pain.
 


   I applied a transparent piece of cellophane over the writing to represent this new insight I gained while writing this.  It wasn’t the words I wrote so much as it was the insight I gained to do what was important to me.   It was up to me what this person’s legacy would be in my life.  I am at this point believing this is the turning point to finding avenues in how this grief and loss will play out in my life.  This exercise helped to clarify in my mind that even though I may have lost control of a lot of things I can control how I view this loss and what I do with the pain.   We can not escape loss and pain in life but we can look for a greater meaning or higher purpose in everything.  Every life has value and a reason for being here.   Somehow, someway I can honor that.  Journaling helped clear some of the clutter I was tripping over.  Being aware of how the negative thoughts take you on a deeper downward spiral is very important to know.  If you find yourself here a lot and can’t get out of the hole it is extremely important you tell a counselor or someone else in your life who can help you.  There is NO shame in asking for help- especially at a time like this.  There are people who want to help so reach out and receive it.  The loved one you lost would want you to do that.      






Upward Spiral - finding my center and moving out  



The Downward Spiral writing helped provide a bit of release and insight so I thought I would then take it to the next step and find what is my ‘center’ and go upward and outward.  If your loved one was always your ‘rock’ and sense of security you can use that as a starting place and think what they would want for you and the people you both loved in this time?  Maybe words of wisdom will come from an unexpected source?  If you feel strong enough to go with the process you likely will get some insight that will be helpful.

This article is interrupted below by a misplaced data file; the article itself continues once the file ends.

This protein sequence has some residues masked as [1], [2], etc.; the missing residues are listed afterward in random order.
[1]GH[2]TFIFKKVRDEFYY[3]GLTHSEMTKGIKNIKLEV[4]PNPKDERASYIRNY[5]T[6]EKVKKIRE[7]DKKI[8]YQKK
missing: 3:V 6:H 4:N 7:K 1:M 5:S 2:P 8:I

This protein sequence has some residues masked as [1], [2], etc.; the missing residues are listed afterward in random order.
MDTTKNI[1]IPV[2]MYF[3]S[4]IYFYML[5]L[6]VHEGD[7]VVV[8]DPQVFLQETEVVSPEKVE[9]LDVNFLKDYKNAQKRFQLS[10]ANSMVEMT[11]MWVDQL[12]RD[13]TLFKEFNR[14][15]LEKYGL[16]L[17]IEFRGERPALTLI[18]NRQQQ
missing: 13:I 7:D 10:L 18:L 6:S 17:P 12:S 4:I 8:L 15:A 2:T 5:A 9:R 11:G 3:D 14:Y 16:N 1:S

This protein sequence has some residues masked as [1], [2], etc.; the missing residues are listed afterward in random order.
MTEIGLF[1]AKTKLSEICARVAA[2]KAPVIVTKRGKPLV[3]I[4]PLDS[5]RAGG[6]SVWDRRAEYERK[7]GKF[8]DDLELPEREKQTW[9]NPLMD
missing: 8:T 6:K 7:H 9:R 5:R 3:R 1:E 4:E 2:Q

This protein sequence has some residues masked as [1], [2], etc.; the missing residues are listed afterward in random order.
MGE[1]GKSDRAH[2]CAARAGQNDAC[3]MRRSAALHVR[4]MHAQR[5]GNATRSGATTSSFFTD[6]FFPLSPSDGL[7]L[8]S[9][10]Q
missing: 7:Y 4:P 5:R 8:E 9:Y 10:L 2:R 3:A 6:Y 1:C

I decided to start with ‘God’ and end with “I am a child of God and deeply loved”.  This helped me with the anxiety I was feeling over our loss and the sense of being out of control.  I had a lot of fear for the future and for my family.  The anxiety was crippling.  I was walking around in a haze and experiencing terrible memory loss.  I was not functioning well.  This writing exercise helped to give me the realization that I did not hold the power of life and death in my hands and although I could not control the death I could begin to control my outlook on my life and this loss.  My insight in doing this exercise was realizing I had a choice in how I reconcile life’s big questions and mysteries about life and death.  Each person will encounter times when life feels out of control so to find a truth that resonates with you will be one way to help bring a sense of peace and meaning into your loss.          



You are welcome to use my prompts or again use my example as a jumping off place to make it your own.   I needed the reminder that God was in control even when it didn’t feel like it to me.   These two exercises done together helped me realize what was in my control and what was beyond my control.  I would recommend that the two exercises be done at the same time.  


Getting the Words Out



I find I often can’t settle down and get on with my job and daily life if my head is too busy with stuff jumbling around in it.  We all know grief can be paralysizing.    This writing technique has helped me to just get it out and to get unstuck.   I write what is rambling around in my head. I find I usually get some relief for a bit. I found over time and doing this exercise over again, I often had the same themes or worries rattling around in my head.  It doesn’t matter as much WHAT you write but that you write it down in your journal and get it out.  I like the end effect in the journal of the writing being kind of blocked out, unreadable and in some cases making an interesting pattern.  Some of what I wrote were things I felt I could not say to my family for various reasons.  As you probably are experiencing each person will grieve in their own way and those early months of grief felt very isolating.  This exercise also reminded me to not let that stuff get bottled up because, in all honesty, it makes it hard for me to think and do what I have to do each day.  My load feels a bit lighter too not carrying around all those thoughts.  In the months following our loss I experienced a lack of concentration and focus, along with memory loss but I found when I was able to ‘unload’ a bit it on the journal pages it helped so I could do what needed at home and at work.  One of the hardest things is trying to get back into your new normal after a loss.  I had a job, family responsibilities and other family members who needed me to keep going. You have people, pets, friends, responsibilities too that are calling to you to be present with them.  This helped me to be able to keep a job, feed my kids and just put one foot in front of the other.